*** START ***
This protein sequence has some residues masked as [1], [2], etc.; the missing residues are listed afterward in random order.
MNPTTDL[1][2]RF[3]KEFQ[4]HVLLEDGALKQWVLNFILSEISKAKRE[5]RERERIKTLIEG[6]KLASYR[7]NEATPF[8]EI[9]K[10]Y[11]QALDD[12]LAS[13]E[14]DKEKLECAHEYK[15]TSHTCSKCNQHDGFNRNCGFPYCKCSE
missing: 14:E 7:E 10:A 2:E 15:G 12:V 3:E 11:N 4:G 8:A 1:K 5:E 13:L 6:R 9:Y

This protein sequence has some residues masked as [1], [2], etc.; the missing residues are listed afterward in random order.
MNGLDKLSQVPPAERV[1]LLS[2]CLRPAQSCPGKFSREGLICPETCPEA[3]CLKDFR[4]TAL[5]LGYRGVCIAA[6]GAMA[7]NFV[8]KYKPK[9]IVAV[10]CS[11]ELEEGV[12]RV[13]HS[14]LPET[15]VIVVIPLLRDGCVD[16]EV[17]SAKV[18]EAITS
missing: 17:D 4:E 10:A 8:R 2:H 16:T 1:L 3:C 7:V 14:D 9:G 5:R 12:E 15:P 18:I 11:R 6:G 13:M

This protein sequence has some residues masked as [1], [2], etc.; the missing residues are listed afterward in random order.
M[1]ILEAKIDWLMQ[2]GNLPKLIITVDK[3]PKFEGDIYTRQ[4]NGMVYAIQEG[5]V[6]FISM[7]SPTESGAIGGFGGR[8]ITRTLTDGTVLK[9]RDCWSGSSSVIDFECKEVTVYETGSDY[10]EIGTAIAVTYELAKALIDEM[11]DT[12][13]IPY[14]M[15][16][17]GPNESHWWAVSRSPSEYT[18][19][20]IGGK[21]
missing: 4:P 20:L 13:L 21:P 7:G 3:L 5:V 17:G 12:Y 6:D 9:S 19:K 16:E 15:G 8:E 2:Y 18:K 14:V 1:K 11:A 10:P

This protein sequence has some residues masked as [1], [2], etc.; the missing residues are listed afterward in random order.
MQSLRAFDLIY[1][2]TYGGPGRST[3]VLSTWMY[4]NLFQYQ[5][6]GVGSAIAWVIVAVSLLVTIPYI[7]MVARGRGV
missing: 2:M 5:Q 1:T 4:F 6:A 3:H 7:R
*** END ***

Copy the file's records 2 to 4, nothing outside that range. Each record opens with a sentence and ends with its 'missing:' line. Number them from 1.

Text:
This protein sequence has some residues masked as [1], [2], etc.; the missing residues are listed afterward in random order.
MNGLDKLSQVPPAERV[1]LLS[2]CLRPAQSCPGKFSREGLICPETCPEA[3]CLKDFR[4]TAL[5]LGYRGVCIAA[6]GAMA[7]NFV[8]KYKPK[9]IVAV[10]CS[11]ELEEGV[12]RV[13]HS[14]LPET[15]VIVVIPLLRDGCVD[16]EV[17]SAKV[18]EAITS
missing: 17:D 4:E 10:A 8:R 2:H 16:T 1:L 3:C 7:V 14:D 9:G 5:R 12:E 15:P 18:I 11:R 6:G 13:M

This protein sequence has some residues masked as [1], [2], etc.; the missing residues are listed afterward in random order.
M[1]ILEAKIDWLMQ[2]GNLPKLIITVDK[3]PKFEGDIYTRQ[4]NGMVYAIQEG[5]V[6]FISM[7]SPTESGAIGGFGGR[8]ITRTLTDGTVLK[9]RDCWSGSSSVIDFECKEVTVYETGSDY[10]EIGTAIAVTYELAKALIDEM[11]DT[12][13]IPY[14]M[15][16][17]GPNESHWWAVSRSPSEYT[18][19][20]IGGK[21]
missing: 4:P 20:L 13:L 21:P 7:G 3:L 5:V 17:G 12:Y 6:D 9:S 19:K 16:E 15:G 8:E 2:Y 18:K 14:V 1:K 11:A 10:P

This protein sequence has some residues masked as [1], [2], etc.; the missing residues are listed afterward in random order.
MQSLRAFDLIY[1][2]TYGGPGRST[3]VLSTWMY[4]NLFQYQ[5][6]GVGSAIAWVIVAVSLLVTIPYI[7]MVARGRGV
missing: 2:M 5:Q 1:T 4:F 6:A 3:H 7:R